One of the most significant problems associated with antibacterial NP therapy is the lack of well-developed clinical research-based AD administration patterns to treat infections caused by carbapenemase-producing pathogens. There is evidence that when involved in monotherapy, polymyxin, or tigecycline administration, to which these strains are normally sensitive, is effective in no more than 50% of cases . However, most researchers note a significantly higher efficiency of combined AD administration. Several studies show the effectiveness of the following drug combinations: tigecycline with a carbapenem, polymyxin B or E with a carbapenem, polymyxin B or E with tigecycline, polymyxin E with tigecycline and meropenem, tigecycline or polymyxin E with phosphomycin [33-36]. It should be noted that most studies mentioned above-examined treatment outcomes of patients whose NP was caused by carbapenemases-producing pathogens such as CRS. Therefore, it is not clear enough how much data obtained can be used to eradicate other types of carbapenemase producers.
An important factor to predict the effectiveness of a particular antibacterial therapy strategy when treating NP is the carbapenem MIC quantitative estimation. Thus, if the doripenem and meropenem index value is less than or equal to 8 μg/ml, most authors recommend carbapenem administration and administration of tigecycline or polymyxin as a secondary antibiotic, if possible. When the doripenem and meropenem MIC exceeds 8 μg/ml, carbapenem administration is likely to be ineffective . However, it is worth noting that some reports in the contemporary literature showing the effectiveness of carbapenems administration combined with tigecycline or polymyxin in a similar case, which is due to antibacterial drug synergism .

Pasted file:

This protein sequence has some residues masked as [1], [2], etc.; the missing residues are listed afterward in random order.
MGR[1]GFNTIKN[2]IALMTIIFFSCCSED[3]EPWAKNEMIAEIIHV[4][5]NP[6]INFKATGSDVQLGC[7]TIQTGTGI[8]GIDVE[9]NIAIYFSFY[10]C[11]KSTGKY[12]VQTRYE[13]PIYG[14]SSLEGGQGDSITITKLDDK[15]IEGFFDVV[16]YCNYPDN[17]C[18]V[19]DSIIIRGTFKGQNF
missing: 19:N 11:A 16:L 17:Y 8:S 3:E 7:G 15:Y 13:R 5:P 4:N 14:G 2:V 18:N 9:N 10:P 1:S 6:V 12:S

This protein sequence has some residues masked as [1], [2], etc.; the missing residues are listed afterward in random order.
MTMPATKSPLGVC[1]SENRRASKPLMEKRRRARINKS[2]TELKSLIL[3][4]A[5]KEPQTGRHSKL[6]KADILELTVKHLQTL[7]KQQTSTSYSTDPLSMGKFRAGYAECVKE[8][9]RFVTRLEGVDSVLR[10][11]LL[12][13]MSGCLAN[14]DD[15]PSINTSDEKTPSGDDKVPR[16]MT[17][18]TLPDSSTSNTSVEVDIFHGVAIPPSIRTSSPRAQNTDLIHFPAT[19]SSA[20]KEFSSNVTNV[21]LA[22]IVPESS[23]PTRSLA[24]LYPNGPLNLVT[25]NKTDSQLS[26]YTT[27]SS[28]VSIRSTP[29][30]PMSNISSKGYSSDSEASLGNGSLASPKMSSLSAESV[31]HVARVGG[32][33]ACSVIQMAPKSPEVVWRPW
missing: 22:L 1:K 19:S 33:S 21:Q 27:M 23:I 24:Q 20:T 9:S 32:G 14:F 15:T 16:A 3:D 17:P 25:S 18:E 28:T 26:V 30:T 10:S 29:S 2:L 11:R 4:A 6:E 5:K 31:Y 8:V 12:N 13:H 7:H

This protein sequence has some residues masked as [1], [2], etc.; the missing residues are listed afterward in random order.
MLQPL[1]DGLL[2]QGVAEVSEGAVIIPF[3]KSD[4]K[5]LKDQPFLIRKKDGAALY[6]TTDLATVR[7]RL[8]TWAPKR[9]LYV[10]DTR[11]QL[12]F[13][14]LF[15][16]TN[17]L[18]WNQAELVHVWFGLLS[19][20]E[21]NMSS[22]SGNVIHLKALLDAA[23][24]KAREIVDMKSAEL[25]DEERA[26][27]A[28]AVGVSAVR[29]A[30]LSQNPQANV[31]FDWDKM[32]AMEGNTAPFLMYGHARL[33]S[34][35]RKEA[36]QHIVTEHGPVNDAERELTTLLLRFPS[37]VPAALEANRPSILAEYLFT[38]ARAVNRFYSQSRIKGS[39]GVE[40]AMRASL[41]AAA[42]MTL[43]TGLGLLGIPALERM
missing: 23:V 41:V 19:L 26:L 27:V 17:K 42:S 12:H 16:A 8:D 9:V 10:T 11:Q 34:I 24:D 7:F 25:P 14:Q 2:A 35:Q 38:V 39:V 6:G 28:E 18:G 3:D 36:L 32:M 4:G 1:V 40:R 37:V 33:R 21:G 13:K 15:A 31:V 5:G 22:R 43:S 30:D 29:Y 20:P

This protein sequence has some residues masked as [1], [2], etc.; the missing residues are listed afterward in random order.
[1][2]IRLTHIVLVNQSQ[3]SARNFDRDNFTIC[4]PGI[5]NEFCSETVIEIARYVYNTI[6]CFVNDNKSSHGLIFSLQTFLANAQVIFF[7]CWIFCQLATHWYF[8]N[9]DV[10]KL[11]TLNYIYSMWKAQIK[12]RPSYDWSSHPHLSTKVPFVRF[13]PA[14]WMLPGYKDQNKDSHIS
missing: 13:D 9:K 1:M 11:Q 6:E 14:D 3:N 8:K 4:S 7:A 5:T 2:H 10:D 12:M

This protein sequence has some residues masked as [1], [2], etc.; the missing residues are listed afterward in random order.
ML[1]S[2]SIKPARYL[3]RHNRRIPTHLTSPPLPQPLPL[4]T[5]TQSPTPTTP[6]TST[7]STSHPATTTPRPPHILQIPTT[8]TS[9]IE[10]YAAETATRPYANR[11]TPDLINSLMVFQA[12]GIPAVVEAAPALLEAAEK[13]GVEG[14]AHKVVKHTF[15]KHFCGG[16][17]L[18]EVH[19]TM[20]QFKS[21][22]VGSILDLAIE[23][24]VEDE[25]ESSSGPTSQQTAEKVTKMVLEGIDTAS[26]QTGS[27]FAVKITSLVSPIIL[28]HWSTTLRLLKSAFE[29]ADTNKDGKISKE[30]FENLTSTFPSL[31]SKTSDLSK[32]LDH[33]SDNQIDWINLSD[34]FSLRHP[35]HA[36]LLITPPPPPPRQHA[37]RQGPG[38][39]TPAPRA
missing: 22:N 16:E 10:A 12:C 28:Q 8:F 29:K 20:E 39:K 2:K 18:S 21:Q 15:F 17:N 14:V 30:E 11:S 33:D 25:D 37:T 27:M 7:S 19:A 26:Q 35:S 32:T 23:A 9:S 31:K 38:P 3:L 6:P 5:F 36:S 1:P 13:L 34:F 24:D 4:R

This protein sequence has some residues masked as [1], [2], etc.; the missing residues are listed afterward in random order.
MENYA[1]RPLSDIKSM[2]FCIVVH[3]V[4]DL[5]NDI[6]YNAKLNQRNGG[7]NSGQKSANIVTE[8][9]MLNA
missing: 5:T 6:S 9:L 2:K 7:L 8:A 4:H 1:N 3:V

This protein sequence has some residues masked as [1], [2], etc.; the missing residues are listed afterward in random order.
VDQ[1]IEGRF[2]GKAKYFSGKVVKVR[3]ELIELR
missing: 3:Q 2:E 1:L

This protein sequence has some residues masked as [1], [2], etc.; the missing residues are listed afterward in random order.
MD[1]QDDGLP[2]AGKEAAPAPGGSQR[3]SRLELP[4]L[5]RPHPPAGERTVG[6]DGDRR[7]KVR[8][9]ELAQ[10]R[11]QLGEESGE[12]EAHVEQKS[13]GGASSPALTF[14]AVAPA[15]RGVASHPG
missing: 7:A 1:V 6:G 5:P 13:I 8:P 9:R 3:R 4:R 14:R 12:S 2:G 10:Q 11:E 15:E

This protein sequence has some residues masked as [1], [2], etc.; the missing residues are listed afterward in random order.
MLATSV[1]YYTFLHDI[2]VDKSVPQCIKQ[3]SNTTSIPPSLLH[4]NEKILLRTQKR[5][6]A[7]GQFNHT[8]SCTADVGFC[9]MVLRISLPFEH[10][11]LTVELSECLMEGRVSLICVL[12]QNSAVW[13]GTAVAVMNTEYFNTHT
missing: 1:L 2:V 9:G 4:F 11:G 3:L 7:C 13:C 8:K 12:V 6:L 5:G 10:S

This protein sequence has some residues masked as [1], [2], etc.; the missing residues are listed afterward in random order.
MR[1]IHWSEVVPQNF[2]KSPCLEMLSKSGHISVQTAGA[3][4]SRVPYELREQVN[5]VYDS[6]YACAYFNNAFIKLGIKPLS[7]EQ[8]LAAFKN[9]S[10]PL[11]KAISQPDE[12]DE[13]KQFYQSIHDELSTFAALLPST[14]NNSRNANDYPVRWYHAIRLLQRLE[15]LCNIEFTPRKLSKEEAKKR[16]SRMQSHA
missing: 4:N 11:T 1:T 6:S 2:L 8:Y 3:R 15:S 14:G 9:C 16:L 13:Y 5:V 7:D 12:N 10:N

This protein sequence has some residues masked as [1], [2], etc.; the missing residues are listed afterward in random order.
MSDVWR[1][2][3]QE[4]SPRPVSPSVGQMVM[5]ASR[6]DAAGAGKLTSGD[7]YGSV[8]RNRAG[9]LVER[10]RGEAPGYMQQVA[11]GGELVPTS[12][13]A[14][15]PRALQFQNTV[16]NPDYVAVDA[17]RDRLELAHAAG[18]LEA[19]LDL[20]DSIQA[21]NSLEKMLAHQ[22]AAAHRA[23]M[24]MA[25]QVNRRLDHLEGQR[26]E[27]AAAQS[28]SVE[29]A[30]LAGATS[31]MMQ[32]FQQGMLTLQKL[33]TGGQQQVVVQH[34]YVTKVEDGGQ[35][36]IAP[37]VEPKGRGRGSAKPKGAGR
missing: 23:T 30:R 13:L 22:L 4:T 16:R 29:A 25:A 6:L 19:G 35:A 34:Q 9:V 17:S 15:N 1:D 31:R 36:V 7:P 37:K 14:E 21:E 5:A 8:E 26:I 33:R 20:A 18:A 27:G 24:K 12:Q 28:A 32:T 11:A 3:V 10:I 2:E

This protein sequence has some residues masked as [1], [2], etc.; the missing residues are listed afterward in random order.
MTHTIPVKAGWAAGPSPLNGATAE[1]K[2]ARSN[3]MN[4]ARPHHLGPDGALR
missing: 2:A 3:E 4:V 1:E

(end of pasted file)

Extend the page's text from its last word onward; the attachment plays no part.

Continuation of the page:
Detection of pathogenic strains having high resistance against carbapenems requires administration of at least two active ADs, which are normally tigecycline and polymixins B or E . Further third antibiotic administration, which can include aminoglycosides or phosphomycin, is reported. There are data on the potential effectiveness of combined administration of two carbapenems simultaneously: with antisinegnoic activity (meropenem or doripenem) and without it (ertapenem) . There are also arguments for the effectiveness of the antibacterial therapy strategy, implying a combination of carbapenems with beta-lactamase inhibitors being part of other drugs (cefoperazone/sulbactam, ampicillin/sulbactam), which is due to class A and D serine carbapenemases sensitivity to sulbactam .
One of the latest broad-spectrum antibiotics administered to treat NP caused by multiresistant strains is ceftazidime/airbactim, the mode of action of which is to inhibit the extended-spectrum beta-lactamases, OXA-48, CRS, as well as class C chromosomally encoded beta-lactamases due to aviabactam. Thus, there is no ceftazidime activity inhibition, which ultimately effective against the producers of these carbapenemases, including multiresistant strains belonging to the Enterobacteriaceae family, as well as P. Aeruginosa .
The issue of a rational AD administration when treating NP has continued its relevance over the years. In contrast, over time, the challenge to choose an effective antibiotic to treat nosocomial infection has become increasingly complex because of the increasing spread of multiresistant strains, which is now ahead of newly developed antibacterial drugs. Some progress to improve treatment outcomes has been made by the clinical use of the latest combination of medicine, including the latest and most effective beta-lactamase inhibitors. However, currently, many reports are indicating newly developed resistance in pathogenic strains to these drugs as well, which makes the struggle for life for a patient with NP even more severe.
Thus, the solution to improve NP antibacterial therapy is based on the implementation of several scientific and practical aspects, the major of which are: developing further effective antibacterial agent, creating new combinations of antibiotics that can overcome nosocomial strain resistance, as well as preventing excessive antibacterial drug administration in hospitals to prevent an increase in the spread of multiresistant infection. Solving the problems indicated requires close interaction between pharmacologists, representatives of the scientific medical community, and clinicians.
Conflict of interest: None
Financial support: None